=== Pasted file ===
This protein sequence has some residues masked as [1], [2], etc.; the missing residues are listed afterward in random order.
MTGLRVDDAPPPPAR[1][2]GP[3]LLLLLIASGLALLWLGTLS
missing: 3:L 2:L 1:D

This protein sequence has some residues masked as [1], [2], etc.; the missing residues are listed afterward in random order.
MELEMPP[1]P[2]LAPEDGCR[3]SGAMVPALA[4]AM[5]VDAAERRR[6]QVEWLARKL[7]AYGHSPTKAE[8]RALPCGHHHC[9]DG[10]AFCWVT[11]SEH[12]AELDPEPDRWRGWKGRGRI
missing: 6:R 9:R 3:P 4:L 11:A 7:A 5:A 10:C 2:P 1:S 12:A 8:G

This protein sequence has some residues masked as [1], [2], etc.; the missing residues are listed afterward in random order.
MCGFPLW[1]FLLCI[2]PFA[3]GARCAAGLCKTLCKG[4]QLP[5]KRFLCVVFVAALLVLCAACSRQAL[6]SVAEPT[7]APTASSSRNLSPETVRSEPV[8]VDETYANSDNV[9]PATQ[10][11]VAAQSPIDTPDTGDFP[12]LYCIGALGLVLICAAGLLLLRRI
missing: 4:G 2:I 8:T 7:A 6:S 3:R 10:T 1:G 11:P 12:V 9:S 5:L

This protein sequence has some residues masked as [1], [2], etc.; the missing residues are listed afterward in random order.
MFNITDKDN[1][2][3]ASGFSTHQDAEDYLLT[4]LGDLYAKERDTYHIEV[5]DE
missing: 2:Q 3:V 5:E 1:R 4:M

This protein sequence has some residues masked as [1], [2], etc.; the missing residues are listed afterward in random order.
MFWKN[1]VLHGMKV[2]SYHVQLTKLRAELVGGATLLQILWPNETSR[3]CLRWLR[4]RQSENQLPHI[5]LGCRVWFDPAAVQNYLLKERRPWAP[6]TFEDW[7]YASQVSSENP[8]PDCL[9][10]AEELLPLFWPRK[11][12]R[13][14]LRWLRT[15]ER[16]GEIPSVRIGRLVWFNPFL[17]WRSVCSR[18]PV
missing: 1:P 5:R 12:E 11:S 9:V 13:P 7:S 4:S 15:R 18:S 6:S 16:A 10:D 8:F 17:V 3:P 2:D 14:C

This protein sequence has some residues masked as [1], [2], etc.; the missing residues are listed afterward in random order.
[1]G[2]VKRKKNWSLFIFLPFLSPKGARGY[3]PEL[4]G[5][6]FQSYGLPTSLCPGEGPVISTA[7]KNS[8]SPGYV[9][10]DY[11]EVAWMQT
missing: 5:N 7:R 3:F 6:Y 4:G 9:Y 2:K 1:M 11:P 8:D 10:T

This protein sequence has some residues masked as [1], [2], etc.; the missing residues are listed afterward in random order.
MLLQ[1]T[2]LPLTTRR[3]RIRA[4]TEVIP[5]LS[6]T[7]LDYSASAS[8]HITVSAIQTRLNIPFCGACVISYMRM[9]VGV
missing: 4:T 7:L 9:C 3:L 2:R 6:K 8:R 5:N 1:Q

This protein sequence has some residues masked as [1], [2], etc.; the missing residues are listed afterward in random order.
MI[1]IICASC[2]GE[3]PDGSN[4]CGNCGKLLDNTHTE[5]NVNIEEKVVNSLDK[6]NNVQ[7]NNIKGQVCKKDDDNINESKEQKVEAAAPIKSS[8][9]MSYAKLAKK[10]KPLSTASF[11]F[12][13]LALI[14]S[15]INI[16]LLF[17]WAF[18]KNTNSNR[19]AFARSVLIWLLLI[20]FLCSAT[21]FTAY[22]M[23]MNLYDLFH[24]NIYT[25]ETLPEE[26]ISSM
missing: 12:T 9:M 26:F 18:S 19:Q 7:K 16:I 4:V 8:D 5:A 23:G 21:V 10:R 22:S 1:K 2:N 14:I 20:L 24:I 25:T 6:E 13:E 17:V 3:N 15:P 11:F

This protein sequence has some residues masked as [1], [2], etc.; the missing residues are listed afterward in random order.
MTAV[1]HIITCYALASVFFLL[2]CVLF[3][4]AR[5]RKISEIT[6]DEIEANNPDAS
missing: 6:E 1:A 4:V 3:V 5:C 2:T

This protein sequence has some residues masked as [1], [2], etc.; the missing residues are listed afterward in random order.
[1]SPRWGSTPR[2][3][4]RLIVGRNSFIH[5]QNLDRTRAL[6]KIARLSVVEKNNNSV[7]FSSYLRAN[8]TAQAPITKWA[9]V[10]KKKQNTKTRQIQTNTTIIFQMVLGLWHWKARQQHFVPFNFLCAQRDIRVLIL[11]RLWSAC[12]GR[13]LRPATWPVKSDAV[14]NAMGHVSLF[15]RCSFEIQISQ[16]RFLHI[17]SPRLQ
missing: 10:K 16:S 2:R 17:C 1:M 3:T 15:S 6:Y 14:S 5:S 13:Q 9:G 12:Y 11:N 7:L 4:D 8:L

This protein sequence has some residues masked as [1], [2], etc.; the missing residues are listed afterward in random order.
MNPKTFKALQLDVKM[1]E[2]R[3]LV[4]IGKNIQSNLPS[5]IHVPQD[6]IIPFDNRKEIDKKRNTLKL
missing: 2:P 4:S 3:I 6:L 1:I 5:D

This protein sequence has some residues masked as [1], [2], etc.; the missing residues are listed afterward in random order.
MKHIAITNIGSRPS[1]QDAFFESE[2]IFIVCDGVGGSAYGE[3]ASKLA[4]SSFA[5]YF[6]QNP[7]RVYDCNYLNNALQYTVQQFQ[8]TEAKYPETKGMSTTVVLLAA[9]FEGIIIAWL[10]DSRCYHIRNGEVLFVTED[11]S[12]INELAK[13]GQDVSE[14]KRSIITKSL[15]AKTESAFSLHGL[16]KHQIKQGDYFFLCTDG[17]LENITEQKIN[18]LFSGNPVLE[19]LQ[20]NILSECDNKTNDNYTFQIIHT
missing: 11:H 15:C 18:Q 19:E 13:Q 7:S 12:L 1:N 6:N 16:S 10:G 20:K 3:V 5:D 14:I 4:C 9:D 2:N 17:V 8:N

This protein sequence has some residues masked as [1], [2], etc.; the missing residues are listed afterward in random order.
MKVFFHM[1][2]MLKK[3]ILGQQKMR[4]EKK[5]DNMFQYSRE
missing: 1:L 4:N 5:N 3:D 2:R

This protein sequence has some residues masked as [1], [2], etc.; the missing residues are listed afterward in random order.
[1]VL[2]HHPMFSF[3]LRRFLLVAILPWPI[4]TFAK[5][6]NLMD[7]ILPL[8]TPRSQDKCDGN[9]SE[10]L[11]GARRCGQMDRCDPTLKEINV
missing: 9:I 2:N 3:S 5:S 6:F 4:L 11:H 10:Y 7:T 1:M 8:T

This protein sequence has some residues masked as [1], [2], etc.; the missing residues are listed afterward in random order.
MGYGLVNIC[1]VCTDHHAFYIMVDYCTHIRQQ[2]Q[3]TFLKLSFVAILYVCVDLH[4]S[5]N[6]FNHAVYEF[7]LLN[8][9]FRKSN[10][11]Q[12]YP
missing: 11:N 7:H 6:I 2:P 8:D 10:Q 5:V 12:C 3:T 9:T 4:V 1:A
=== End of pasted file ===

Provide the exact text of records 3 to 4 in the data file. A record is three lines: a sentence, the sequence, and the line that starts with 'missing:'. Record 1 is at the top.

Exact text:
This protein sequence has some residues masked as [1], [2], etc.; the missing residues are listed afterward in random order.
MCGFPLW[1]FLLCI[2]PFA[3]GARCAAGLCKTLCKG[4]QLP[5]KRFLCVVFVAALLVLCAACSRQAL[6]SVAEPT[7]APTASSSRNLSPETVRSEPV[8]VDETYANSDNV[9]PATQ[10][11]VAAQSPIDTPDTGDFP[12]LYCIGALGLVLICAAGLLLLRRI
missing: 4:G 2:I 8:T 7:A 6:S 3:R 10:T 1:G 11:P 12:V 9:S 5:L

This protein sequence has some residues masked as [1], [2], etc.; the missing residues are listed afterward in random order.
MFNITDKDN[1][2][3]ASGFSTHQDAEDYLLT[4]LGDLYAKERDTYHIEV[5]DE
missing: 2:Q 3:V 5:E 1:R 4:M